Election Day to Determine Members of 124 Assemblies

While the presidential election is Sunday's main event, Muscovites will also vote for deputies for legislative assemblies in the city's 124 districts.

And in accusations echoing opposition claims in federal elections, A Just Russia and the Communists claim that several of their candidates have been forced to withdraw from the municipal elections because of registration problems and pressure from United Russia candidates.

Among other reasons, Communist candidates have been denied registration for "inaccuracies" in the paperwork they submitted, local party official Maxim Timonin said.

Communist candidates have also been "blackmailed" by United Russia candidates, who have asked certain Communist candidates to withdraw or risk having candidates in other districts face registration problems, Timonin said.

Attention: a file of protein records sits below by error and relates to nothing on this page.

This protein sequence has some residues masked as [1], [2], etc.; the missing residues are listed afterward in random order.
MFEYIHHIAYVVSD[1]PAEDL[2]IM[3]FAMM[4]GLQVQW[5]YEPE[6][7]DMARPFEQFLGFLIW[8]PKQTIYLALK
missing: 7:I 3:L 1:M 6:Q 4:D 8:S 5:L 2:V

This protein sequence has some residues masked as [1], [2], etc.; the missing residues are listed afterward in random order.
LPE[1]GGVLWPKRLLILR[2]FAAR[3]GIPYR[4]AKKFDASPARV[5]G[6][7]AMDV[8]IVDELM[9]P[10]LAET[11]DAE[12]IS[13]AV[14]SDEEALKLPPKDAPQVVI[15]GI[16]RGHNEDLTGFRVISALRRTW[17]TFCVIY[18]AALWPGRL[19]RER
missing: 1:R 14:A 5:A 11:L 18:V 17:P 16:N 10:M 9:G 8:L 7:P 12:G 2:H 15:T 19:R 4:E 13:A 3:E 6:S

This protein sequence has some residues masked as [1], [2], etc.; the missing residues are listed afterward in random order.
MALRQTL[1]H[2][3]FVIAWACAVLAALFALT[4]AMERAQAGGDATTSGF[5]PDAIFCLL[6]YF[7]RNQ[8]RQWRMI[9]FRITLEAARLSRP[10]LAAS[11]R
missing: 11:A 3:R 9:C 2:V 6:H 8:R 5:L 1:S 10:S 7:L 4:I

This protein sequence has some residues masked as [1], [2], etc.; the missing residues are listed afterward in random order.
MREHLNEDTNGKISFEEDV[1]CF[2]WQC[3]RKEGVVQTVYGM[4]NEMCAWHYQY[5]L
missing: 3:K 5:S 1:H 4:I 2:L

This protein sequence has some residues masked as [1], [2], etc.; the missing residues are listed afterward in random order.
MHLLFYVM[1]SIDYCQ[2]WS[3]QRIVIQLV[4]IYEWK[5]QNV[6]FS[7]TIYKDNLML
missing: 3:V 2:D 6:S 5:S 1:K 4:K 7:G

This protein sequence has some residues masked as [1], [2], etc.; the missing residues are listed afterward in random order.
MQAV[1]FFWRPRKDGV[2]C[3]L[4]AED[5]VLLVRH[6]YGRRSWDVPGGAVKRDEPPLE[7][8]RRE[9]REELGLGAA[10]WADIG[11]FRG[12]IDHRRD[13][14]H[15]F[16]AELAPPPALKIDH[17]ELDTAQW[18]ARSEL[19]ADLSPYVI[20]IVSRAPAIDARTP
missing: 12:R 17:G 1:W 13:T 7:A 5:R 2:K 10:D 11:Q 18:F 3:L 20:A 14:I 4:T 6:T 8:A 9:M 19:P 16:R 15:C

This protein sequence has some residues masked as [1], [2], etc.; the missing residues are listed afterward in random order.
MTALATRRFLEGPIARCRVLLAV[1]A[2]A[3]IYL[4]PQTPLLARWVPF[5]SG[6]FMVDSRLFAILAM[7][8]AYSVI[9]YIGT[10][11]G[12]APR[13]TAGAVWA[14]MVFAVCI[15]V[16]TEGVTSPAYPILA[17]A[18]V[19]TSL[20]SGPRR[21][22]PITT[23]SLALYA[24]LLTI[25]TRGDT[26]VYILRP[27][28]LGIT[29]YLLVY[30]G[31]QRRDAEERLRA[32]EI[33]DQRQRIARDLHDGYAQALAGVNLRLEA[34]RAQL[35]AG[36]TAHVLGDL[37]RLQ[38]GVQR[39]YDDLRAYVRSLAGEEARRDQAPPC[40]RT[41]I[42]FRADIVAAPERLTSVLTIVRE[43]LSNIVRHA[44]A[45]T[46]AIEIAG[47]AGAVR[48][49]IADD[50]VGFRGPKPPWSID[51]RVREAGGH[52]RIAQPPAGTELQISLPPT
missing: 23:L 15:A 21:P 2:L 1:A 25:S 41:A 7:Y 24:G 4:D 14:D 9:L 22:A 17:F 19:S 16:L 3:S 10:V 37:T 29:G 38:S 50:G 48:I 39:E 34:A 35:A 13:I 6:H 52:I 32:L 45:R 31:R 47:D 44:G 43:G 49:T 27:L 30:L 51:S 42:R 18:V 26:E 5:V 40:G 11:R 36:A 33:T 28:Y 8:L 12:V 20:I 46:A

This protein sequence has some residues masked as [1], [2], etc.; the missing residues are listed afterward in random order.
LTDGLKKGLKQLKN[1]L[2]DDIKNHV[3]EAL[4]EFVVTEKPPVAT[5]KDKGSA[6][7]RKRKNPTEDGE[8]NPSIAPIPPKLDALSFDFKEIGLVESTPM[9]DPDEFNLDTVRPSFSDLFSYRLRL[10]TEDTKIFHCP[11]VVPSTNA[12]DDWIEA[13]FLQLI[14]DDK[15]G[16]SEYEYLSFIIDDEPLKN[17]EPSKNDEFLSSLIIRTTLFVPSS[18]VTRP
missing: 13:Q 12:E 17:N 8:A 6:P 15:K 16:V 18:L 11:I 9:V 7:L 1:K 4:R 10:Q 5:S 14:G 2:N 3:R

Officials from A Just Russia say their local candidates have experienced similar difficulties. Billionaire State Duma Deputy Alexander Lebedev told reporters Tuesday that it seemed "strange" to him that "nothing ever happens to United Russia candidates.

Lebedev, a member of United Russia's Duma faction before he switched last year to A Just Russia, suggested boycotting the elections.

"Then the elections will be declared illegitimate," Lebedev said.

A local United Russia official, sking not to be named because he was not authorized to talk to the media, called the allegations "idle gossip."

Municipal deputies decide issues related to construction in their respective districts, consider complaints from residents and can submit legislation to the city duma. They are elected to terms of two to five years, depending on a district's regulations.

There were more than 7.43 million registered voters in Moscow as of Jan. 1, according to the city elections commission.